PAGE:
• I don't want to undo the magic but I think it has something to do with a chemical called ethylene. It's the chemical responsible for ripening (and rotting) and if you trap just enough of it (the bag breathes some but plastic wouldn't breathe at all!) it encourages the fruit to ripen naturally.

    Cool natural world at work!

    But it could be a theory…..

  • I've always heard Mama Pea's method, but I've never done that because I KNOW I'm too lazy to unwrap and check the tomatoes every week. This sounds a lot easier. Even I can manage opening a paper bag—LOL!

  • I had to do the paper bag method too, as ALL of my tomatoes were green. So grateful for this trick, as I now have 7 freezer bags full of tomatoes in the freezer for sauce. FINALLY! Lol.

  • Another idea is to just use the green tomatoes, if you only have a few. DH made us some green tomato chili and it was fabulous–couldn't tell they were underripe unless you looked at them!

  • I just pulled a 5 gallon bucket of green tomatoes off the vine today because when they ripen on the vine they get blossom end rot. I thought I’d try this paper bag method and see if they didn’t rot. If they do, the would have anyways so no loss there but definitely a bummer! Anyone have any experience with blossom end rot? I’ve heard it’s from inconsistent watering which I’m definitely guluilty of but I thought I did a pretty good job this year, I’m wondering if it could be something else.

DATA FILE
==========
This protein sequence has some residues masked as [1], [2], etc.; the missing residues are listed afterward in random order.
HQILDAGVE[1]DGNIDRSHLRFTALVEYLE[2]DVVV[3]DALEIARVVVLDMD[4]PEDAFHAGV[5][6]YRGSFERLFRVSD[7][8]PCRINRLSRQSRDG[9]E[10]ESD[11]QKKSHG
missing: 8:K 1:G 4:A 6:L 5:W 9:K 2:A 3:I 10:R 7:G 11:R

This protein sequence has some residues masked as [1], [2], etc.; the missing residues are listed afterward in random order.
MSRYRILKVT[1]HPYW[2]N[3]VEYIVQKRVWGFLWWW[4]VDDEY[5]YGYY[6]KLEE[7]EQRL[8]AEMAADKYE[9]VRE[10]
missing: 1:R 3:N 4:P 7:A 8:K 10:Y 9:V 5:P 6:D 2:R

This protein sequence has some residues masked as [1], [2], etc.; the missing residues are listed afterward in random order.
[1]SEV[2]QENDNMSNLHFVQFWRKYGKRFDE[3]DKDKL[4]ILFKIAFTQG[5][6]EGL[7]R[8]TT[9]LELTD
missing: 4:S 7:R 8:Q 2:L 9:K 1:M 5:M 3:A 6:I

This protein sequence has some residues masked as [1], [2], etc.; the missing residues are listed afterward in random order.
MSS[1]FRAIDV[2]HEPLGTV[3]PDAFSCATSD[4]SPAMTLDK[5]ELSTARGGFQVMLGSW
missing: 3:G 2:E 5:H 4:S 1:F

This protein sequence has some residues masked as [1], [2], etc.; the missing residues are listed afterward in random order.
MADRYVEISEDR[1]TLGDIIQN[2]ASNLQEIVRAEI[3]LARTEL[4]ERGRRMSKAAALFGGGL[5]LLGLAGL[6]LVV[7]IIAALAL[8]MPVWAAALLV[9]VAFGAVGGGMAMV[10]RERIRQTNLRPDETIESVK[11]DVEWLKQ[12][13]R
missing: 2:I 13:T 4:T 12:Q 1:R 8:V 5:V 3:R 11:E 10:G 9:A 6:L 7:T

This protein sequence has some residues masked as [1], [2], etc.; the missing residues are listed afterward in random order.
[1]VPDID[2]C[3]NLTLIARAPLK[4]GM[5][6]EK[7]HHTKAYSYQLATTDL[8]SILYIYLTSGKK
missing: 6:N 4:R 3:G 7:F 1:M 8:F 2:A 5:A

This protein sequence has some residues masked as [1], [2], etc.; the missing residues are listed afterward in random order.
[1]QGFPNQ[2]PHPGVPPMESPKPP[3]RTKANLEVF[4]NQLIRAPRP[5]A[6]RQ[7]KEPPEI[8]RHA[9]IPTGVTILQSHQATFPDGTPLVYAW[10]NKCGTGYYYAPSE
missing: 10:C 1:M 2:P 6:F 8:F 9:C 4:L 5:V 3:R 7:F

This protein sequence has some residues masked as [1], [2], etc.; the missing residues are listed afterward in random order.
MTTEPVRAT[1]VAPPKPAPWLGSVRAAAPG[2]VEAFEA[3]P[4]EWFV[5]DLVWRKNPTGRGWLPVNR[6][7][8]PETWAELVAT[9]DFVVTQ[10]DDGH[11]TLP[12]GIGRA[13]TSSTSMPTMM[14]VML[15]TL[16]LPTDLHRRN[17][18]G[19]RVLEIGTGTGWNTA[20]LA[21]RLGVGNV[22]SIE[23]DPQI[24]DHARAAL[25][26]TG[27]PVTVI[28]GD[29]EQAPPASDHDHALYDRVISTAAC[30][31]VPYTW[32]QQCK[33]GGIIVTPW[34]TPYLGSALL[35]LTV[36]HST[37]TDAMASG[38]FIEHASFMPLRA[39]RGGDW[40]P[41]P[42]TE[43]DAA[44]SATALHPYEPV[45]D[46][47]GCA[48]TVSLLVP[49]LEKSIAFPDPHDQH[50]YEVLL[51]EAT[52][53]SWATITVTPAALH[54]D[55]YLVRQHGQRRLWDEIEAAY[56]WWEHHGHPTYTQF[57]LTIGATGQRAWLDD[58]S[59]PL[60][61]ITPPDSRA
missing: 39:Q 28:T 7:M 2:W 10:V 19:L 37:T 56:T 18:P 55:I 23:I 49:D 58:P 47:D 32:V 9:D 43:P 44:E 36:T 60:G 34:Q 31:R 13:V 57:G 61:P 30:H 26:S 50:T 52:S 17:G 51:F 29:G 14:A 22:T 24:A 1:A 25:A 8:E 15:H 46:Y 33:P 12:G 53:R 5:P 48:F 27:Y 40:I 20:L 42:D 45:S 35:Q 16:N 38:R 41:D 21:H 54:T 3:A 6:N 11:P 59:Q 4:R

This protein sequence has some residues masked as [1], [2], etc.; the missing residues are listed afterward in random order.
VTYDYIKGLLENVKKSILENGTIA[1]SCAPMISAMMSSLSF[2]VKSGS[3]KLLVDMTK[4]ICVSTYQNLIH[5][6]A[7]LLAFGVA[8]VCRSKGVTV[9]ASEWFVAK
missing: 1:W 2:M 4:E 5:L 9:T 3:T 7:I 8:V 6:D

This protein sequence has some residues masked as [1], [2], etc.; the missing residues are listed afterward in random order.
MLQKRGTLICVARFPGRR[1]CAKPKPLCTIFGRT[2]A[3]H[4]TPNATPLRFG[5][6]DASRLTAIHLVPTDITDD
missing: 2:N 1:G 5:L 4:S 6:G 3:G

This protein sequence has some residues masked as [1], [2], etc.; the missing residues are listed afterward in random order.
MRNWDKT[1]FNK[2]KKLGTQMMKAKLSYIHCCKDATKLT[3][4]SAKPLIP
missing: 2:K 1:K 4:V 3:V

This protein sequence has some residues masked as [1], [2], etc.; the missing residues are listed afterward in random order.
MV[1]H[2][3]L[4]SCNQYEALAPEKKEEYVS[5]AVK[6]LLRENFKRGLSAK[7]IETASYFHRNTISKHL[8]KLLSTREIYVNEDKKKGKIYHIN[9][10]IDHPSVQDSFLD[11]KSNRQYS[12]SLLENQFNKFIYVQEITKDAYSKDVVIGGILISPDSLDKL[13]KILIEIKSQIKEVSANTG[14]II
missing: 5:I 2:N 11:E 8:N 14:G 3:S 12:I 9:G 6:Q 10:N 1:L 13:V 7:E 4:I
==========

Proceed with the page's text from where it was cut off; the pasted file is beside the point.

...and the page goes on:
• Blossom end rot is often caused by a lack of calcium in the soil. You can head this off completely by saving egg shells, drying them up and crunching a few shell’s worth into each hole when planting the tomato plant in the ground. If already planted, use something like a “Tums” smashed up and watered into the soil. Lastly, rotate your crops i your growing space so all the same nutrients are not sucked from the soil in the same place year after year.

  • I slice them green, batter them with flour and a little cornmeal and then slightly fry them in a LITTLE oil (almost like a parboil only frying) them cool them and lay them out on wax paper or freezer paper them stack them with paper between each stack, separating them into meal size packs.W hen I want fried green tomatoes in winter, I thaw them and then finish frying and browning and serve like fresh from the garden. You can freeze
    okra the same way.

  • My mom always said her dad would wrap each large green tomato in newspaper and they would be ripe in time for Thanksgiving. We also loved green tomato relish.

Leave a Reply

Your email address will not be published. Required fields are marked *